MS News that Caught My Eye Last Week: Exercise, Diet, and Myelin

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by Ed Tobias |

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Regular Exercise ‘Strongly Recommended’ to Ease Fatigue in MS

This may seem like a no-brainer. But once upon a time, neurologists told people with MS to avoid exercise. They told us it would overheat us or make us tired. Over the past few years, this advice has flipped 180 degrees. Now, neuros tells us that some exercise is OK. I’m a 71-year-old with an EDSS of 6.5. I try to exercise a couple of times a week, doing upper body work and time on a recumbent bike, and I believe it helps keep me mentally sharp, less tired, and in good shape. I’m living proof of this study.

Physical exercise can ease fatigue in people with multiple sclerosis (MS) and potentially benefit them in many other ways, and should be part of rehabilitation programs for patients, a large review study suggests.

The study, “The impact of physical exercise on the fatigue symptoms in patients with multiple sclerosis: a systematic review and meta-analysis,” was published in the journal BMC Neurology.

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Diets of MS Patients in Spain Seen to Favor Fats, Proteins, and Inflammation

Too few carbs (fruits, veggies, and nuts) and too much protein (meats and fish) and lipids (butter, oil, and cheese) has been my diet all my life. Is my diet connected to my MS? This study doesn’t draw a strong link, but it’s an interesting read for those who think there is, or may be, a connection.

A study from Spain found the diet of multiple sclerosis (MS) patients to contain more fat and protein, and fewer carbohydrates, than recommended, which was linked to abdominal weight gain and higher levels of inflammation.

As “an excessive intake of lipids” is known to be “related to oxidative stress and inflammation,” one of the “practical outcomes” of this study could be new dietary guidelines that stress lesser fat consumption, its researchers said.

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Way of Getting Nerve Cells to Restore Myelin-like Abilities Seen as Possible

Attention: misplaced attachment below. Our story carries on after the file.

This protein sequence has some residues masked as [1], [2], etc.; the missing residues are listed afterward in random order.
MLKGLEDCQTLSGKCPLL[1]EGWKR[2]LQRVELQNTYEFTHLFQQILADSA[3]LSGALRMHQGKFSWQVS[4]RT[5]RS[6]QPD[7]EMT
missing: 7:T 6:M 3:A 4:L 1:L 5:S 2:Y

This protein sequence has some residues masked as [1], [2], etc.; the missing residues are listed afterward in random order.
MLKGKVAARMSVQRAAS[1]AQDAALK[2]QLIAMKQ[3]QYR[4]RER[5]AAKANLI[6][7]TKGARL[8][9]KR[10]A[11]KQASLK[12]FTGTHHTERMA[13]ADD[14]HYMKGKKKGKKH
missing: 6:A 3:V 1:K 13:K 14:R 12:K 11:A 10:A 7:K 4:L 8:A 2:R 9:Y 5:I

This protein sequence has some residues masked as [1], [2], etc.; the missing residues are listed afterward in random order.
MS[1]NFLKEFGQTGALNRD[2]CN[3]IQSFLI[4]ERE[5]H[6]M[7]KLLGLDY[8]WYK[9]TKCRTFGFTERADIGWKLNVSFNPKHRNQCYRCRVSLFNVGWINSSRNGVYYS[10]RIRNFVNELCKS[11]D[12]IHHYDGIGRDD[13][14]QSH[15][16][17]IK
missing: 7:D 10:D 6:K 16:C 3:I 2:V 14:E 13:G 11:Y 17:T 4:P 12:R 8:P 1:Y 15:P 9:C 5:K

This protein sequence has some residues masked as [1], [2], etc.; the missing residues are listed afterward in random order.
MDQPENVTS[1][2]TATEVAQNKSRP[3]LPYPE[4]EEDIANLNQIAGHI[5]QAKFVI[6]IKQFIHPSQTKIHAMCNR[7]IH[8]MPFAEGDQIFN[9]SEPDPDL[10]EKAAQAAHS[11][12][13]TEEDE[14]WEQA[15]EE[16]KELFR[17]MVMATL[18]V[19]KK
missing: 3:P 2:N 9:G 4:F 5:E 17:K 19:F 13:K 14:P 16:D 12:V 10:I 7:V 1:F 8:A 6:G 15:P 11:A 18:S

In all candor, the process this article describes is a little scientifically deep for me. But the idea of using a synthetic material to create artificial myelin seems very interesting — if you can understand it.

Researchers developed a way of reprograming cells to use synthetic materials — provided by the team — to create artificial, working structures within or about the cells.

This approach may be a way to reprogram nerve cells to produce myelin-like protective polymers — large molecules made of many repeating units — around their axons to overcome the loss of myelin that marks multiple sclerosis (MS).

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Myelin Health Depends on Steady Supply of Lipids, Study Suggests

While we’re on the subject of myelin, here’s a story that I can understand. Conventional scientific wisdom has said that myelin is pretty much static, that the process of creating myelin is a slow process. But this study suggests the opposite, that myelin is a very dynamic substance, and continuous lipid production is needed to maintain its health.

Continuous production of fatty molecules (lipids) is crucial to the maintenance of the myelin sheath that wraps nerve fibers to protect them, ensuring the transmission of electrical impulses between nerve cells, a study reported.

These findings may have strong implications for treating disorders caused by myelin loss, including multiple sclerosis (MS), and potentially for cancer, as some chemotherapy agents are known to damage myelin.

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Note: Multiple Sclerosis News Today is strictly a news and information website about the disease. It does not provide medical advice, diagnosis, or treatment. This content is not intended to be a substitute for professional medical advice, diagnosis, or treatment. Always seek the advice of your physician or other qualified health provider with any questions you may have regarding a medical condition. Never disregard professional medical advice or delay in seeking it because of something you have read on this website. The opinions expressed in this column are not those of Multiple Sclerosis News Today or its parent company, BioNews Services, and are intended to spark discussion about issues pertaining to multiple sclerosis.


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